- Helps in insomnia if done before bed
- Strengthens the throat and voice, and improves hearing
- Helps id healing body tissue after surgery
- Good for the endocrine system
- Increases concentration and improves memory
6. Bhastrika Pranayama – Bellows breath
Bhatsrika Pranayama is a beginner level heat generating pranayama. This pranayama is performed with forceful inhalation and exhalation of breath. Here’s how it’s done –
- Sit in Padmasana (lotus posture) with eyes closed and erect spine
- Inhale deeply through your nostrils
- Then forcefully exhale through your nose, using the diaphragm to ‘pump’ the breath out of your body
- Inhale and exhale forcibly and rapidly a couple of times
- Once done, take a deep inhale and hold the breath in for as long as you can
- Lastly, release the breath with a deep and slow exhalation
- After completing this cycle, you can return to your normal breathing
Benefits of Bhatsrika Pranayama
- Purifies blood and improves complexion
- Reduces fats by speeding up the metabolism and improves the digestive system
- Helps remove excess mucus, especially during cough or cold
- Balances the nervous system and enhances focus
- Helps with depression
- Improves circulation of blood and oxygen to the heart and lungs
7. Kapalabhati Pranayama or Skull Shining Breath or Breath of Fire
Kapalbhati pranayama detoxifies the entire body. If combined with weight loss yoga, it will be more beneficial for those who are obese. Here’s how it’s done –
- Sit in a comfortable position. Rest your hands on your knees with palms facing up and bring awareness to your belly
- Inhale through your nose deeply
- Exhale forcefully (to start, you can use your hands to gently press on your belly)
- Inhalation will happen naturally
- Concentrate on exhalation and inhalation should be passive
- To begin, aim for 65-70 pumping per minute. Once you develop a rhythm, work your way up to 95-105 cycles per minute
- A cycle is exhalation and inhalation together.
Benefits of Kapalabhati Pranayama
- Generates body heat and dissolves toxins in the body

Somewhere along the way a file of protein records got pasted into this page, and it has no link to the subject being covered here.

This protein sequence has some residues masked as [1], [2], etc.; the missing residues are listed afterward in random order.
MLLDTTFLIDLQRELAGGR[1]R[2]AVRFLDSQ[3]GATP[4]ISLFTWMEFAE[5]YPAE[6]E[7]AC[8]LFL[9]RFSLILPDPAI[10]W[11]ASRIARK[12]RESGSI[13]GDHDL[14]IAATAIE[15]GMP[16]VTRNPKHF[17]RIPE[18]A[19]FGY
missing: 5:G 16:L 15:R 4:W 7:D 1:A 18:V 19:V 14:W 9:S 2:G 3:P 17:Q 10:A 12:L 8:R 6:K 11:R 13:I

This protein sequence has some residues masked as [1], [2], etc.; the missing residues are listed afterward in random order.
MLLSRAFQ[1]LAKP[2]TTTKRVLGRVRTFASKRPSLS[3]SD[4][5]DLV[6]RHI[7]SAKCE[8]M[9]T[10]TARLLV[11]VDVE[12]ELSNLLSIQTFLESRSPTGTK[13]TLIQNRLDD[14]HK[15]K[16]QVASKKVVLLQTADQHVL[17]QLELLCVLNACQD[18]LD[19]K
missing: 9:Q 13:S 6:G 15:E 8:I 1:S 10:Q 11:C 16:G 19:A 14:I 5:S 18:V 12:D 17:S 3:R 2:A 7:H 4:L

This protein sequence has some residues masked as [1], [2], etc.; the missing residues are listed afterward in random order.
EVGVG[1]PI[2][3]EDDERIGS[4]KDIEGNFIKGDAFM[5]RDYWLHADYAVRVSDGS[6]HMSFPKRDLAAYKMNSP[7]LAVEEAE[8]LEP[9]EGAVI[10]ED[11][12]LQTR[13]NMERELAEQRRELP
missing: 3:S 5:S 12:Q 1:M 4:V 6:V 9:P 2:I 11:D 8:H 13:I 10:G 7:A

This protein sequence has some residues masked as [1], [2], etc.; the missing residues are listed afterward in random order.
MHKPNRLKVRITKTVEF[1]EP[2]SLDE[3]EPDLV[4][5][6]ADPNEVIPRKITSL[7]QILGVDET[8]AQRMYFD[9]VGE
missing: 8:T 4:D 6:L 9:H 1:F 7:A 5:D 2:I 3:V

- Enhance the functioning of the liver and kidneys
- Relaxes the eyes and slows down premature signs of ageing
- Improves blood circulation and digestion
- Increases the metabolic rate
- Helps with mood swings and minor anxiety issues
- Decluttered and de-stresses the brain
- Takes care of acidity and gas-related problems
- Enhances lung capacity and makes them stronger
8. Simhasana Pranayama or Lion’s breath
Simhasana Pranayama is one of the best pranayamas for a healthy, glowing face. It eases the tension and stress by stretching the entire face, along with the jaw and tongue. Here’s how it’s done –
- Sit comfortably and rest your hands on your knees with your palm facing up
- Inhale through your nose with your mouth close, exhale by making a forceful ‘ha’ sound with an open mouth
- While exhaling, open your mouth as wide as possible, with your tongue sticking out towards the chin
- Inhale and relax the face. This is one cycle.
Benefits of Simhasana Pranayama
- Relieves tension in the face and chest
- Improves circulation of blood to the face
- Keeps your eyes healthy by stimulating the nerves
- Stimulates and firms the platysma
- Helps prevent sore throat, asthma, and other respiratory ailments
- It May help get rid of bad breath
Precautions While Practicing Pranayama
- If you have a chronic medical condition, consult your doctor and a yoga teacher before beginning.
- Unless otherwise instructed, always breathe through your nose.
- During pranayama practice, there should be no strain. Lungs are delicate organs; avoid forcing your breathing beyond its limits.
- Avoid making very loud sounds while breathing. Maintain a steady and rhythmic breathing pattern.
- Pranayama should be avoided immediately after eating. Pranayama can be done at least three hours after eating. Remember that a large meal will take much longer to digest. Therefore, time your practice accordingly.
Begin pranayama slowly and gradually increase your practice. Pranayama, as a yogic practice that can potentially harmonise your mind and body, may prove beneficial to your overall well-being.
According to yogic ideology, pranayama exercises can help you control your inner power, also known as prana. In yoga, prana also stands for the elemental forces of electricity, magnetism, heat and light. These interpretations focus on how pranayama exercises can help you control your breathing and elevate your mood. It’s also believed that a powerful pranayama breath might also lead to body detoxification.